Saturday, December 15, 2012
The Mythology of Gun Ownership
It is the morning after the gruesome killing of twenty school children and six adults at the Sandy Hook elementary school in Newtown, Connecticut (December 14, 2012) by a deranged individual carrying an array of very deadly weapons. There are not enough tears to assuage the terrifying grief of those directly impacted by this senseless tragedy.
The identity of the individual responsible for this slaughter may serve some cathartic purpose, and may help those directly impacted by the tragedy and the nation try to understand the particulars of this horrific event, but it does nothing to embrace the underlying pathology of our culture. There will always be individuals cursed with a fire in the brains that fashions a personal reality that drives them to such extremes – this, in my mind, is a matter of brain chemistry. We no longer live within the Dark Ages – the scientific discipline embraced by Neurobiology and Neuroscience has made and continues to make great strides in understanding brain structure and function. Yet, as a society we allow many individuals plagued with madness to go about their lives untreated and unattended to. We do so for many reasons, but essentially because we place profit before service to community.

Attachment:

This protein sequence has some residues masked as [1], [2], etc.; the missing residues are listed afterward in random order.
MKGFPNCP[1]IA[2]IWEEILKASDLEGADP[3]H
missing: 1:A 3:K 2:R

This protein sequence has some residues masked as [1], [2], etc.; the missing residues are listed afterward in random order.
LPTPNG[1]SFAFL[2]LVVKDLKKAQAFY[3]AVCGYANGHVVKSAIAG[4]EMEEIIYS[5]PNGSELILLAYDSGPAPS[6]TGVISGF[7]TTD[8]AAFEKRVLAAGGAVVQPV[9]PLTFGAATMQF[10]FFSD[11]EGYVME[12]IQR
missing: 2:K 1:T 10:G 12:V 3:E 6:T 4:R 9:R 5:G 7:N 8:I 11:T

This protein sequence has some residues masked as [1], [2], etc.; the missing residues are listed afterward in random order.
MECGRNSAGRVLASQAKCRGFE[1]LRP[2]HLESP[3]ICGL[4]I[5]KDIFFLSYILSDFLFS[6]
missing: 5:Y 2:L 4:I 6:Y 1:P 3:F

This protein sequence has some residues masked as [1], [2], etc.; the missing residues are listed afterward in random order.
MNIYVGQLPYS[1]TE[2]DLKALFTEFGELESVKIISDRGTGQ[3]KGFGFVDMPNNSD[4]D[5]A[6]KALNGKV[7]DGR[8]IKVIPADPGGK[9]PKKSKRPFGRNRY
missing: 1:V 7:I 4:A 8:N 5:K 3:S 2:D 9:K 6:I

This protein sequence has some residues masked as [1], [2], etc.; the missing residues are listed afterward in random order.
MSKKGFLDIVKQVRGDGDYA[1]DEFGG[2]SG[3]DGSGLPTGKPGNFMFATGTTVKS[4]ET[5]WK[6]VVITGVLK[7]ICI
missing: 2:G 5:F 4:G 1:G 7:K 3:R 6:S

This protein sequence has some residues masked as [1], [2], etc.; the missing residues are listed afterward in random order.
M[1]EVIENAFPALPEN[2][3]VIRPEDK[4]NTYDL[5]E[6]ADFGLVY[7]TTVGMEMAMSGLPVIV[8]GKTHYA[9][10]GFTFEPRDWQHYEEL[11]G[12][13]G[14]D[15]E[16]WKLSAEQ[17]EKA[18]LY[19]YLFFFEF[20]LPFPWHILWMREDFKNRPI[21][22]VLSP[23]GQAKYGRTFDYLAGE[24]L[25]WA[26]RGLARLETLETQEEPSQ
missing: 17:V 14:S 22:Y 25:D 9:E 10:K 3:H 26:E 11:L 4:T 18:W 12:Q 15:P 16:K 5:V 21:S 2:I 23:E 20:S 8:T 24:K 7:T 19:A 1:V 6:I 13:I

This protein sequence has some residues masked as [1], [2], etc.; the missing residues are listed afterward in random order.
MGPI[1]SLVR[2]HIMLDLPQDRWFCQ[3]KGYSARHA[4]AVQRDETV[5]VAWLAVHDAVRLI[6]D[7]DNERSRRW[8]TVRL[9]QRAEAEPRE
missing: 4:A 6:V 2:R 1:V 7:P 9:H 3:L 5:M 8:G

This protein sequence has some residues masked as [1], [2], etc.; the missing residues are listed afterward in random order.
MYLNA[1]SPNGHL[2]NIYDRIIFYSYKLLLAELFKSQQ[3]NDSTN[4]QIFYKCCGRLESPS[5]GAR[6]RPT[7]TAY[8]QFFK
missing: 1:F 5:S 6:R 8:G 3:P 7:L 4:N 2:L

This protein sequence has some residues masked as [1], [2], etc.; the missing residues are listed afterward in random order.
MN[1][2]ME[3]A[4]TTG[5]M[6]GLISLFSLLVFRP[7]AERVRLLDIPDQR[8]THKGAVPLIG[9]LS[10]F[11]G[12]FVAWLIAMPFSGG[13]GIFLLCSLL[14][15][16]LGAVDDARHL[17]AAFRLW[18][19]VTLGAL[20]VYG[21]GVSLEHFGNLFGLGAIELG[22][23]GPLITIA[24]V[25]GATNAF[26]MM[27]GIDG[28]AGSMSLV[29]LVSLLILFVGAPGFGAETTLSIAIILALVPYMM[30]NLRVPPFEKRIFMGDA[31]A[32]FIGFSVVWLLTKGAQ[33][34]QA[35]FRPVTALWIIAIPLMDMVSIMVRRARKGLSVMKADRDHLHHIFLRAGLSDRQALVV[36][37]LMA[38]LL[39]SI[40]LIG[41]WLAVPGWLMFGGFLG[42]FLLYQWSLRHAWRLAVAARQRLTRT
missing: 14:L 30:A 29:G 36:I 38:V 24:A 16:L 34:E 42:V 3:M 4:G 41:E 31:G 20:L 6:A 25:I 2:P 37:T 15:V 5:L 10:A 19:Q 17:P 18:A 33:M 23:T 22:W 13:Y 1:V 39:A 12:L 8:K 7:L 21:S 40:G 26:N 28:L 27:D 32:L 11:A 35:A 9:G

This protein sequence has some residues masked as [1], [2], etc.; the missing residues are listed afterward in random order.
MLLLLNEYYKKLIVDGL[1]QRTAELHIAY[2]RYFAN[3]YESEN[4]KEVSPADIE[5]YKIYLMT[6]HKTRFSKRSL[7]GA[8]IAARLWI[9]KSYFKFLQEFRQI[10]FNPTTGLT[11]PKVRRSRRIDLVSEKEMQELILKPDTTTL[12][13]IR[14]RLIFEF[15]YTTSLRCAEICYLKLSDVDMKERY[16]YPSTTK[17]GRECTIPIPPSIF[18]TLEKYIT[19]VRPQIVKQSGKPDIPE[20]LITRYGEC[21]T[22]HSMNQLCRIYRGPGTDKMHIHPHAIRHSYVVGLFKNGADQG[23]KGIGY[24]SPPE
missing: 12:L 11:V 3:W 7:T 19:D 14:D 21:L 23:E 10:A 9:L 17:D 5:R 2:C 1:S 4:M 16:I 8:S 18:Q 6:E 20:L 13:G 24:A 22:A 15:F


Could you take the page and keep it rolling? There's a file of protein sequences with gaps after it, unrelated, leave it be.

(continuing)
Events like the one that occurred yesterday are not uncommon and are quickly becoming the norm in this country. In no other country, with the exception of so-called "Failed States," are murderous weapons so readily available to the entire population and especially to those who suffer from severe mental imbalance. The question we need to ask ourselves is, why?
There resides within the popular imagination a mythology surrounding gun ownership. This mythology embraces the troubling notion that owning guns is a fundamental right. The second amendment to the constitution has been used to substantiate this right – this interpretation, however, is highly controversial. This does not answer the fundamental question of why we choose to validate the reality of universal gun ownership in this way.
There are many who claim that denying everyone rights to ownership of certain kinds of extremely dangerous weapons or concealed weapons is a denial of personal freedom. This argument assumes that in a so-called "free society," everyone has the right to do grievous harm to others under the appropriate circumstances. Within such a worldview, gun ownership has become tantamount to the right to vote or assembly, or free speech. Guns, however, are weapons of death; guns allow an individual or groups of individuals to inflict deadly harm upon many people as we have seen only too often. Guns, in fact, represent not a symbol for personal freedom, but rather a deadly means towards violence and aggression.
As a people, we can either continue to embrace this dangerous mythology, or deal rationally with a problem that is quickly running out of control. The purpose of a vibrant and sustainable culture is to curtail the more destructive emotions, focus the profound capabilities embodied in intellect for the common good and work towards a viable future. We are failing in all of these. As in all other problematic issues, it is within our hands to do what is necessary to promote and sustain our collective sanity.